As I approached the cabin a flickering candlelit strip cut across the dark corridor in front of me and I could see that the door was ajar. I stood silently for a moment and gazed through the gap. My heart was beating loudly in my ears and I hesitated. Raising my left hand I clenched a fist and made to knock on the dark oak panel facing me but before my knuckles could make contact the boat swayed and the door fell gently back on its hinges, accompanied by a low sea-sawing creak.

I looked in and cautiously crossed the threshold, searching for the occupant but noone was to be found.


Moving slowly to the bunk opposite I found the grimy bedclothes crumpled up in a heap against the wall and a battered leatherbound edition of the New Testament hanging precariously over the edge of the mattress. Bending to pick it up I noticed the sheet was still warm.


Closing the Bible I placed it on the shelf above underneath the porthole.

Of the assortment of similarly bound books already there, the gold leaf emblazoned spines revealed them to range from novels by Jules Verne and H P Lovecraft to a number of heavier tomes concerning topics as varied as astrology, ancient tribal legends and modern occultism. However several had no markings at all.


Turning from the shelf I crossed to the flickering candle on the table at the foot of the bunk. Although the candle’s wick was almost done the room was also bathed in the strange blue moonlight reflecting in through the open porthole from the still ocean outside.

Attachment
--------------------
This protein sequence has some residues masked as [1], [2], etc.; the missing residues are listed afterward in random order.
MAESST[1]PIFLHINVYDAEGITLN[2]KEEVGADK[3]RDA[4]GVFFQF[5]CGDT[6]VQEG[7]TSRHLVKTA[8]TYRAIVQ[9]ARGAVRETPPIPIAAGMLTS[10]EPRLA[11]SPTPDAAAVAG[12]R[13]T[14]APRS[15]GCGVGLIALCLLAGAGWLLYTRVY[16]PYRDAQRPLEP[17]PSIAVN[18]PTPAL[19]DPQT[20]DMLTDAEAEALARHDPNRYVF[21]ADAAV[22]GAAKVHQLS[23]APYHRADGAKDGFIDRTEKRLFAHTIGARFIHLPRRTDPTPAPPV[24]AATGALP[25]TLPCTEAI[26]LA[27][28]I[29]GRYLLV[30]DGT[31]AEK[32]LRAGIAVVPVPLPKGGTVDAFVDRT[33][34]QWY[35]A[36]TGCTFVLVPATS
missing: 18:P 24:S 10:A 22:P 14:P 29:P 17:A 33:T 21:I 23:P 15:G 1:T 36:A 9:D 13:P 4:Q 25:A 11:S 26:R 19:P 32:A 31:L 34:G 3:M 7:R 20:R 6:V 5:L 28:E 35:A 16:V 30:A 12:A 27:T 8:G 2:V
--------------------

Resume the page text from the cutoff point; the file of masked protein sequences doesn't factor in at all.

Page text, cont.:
I then noticed the upturned wooden chair and, picking it up, sat to survey the table’s contents.


The candlestick’s thick wax ran down its sides and onto the corner of a large nautical map that that covered the entire surface.

Smaller charts were dotted around on top of it including two star maps held down by a volume of tide forecasts, but there were several whose contents I could not decipher. One, which sat next to another of the large unmarked books, was held down underneath an old jam jar whose contents I could only make out to be a noxious mix of whisky and rum.

Lifting the sheet I marvelled at the strange assortment of runes and hieroglyphs and then noticed that on the last line the ink was still wet.


Although I had heard no sound of a wind picking up or engines starting, the calm silence was suddenly broken by the boat’s hull letting out a low moan and a marked increase in its, until then, gentle rocking.


Jumping up I went for the porthole but was thrown back against the edge of the door as the boat rocked violently.

The last thing I recall before losing consciousness was the sound of an almighty eruption of water off starboard and a huge wet leather thump on the bow deck.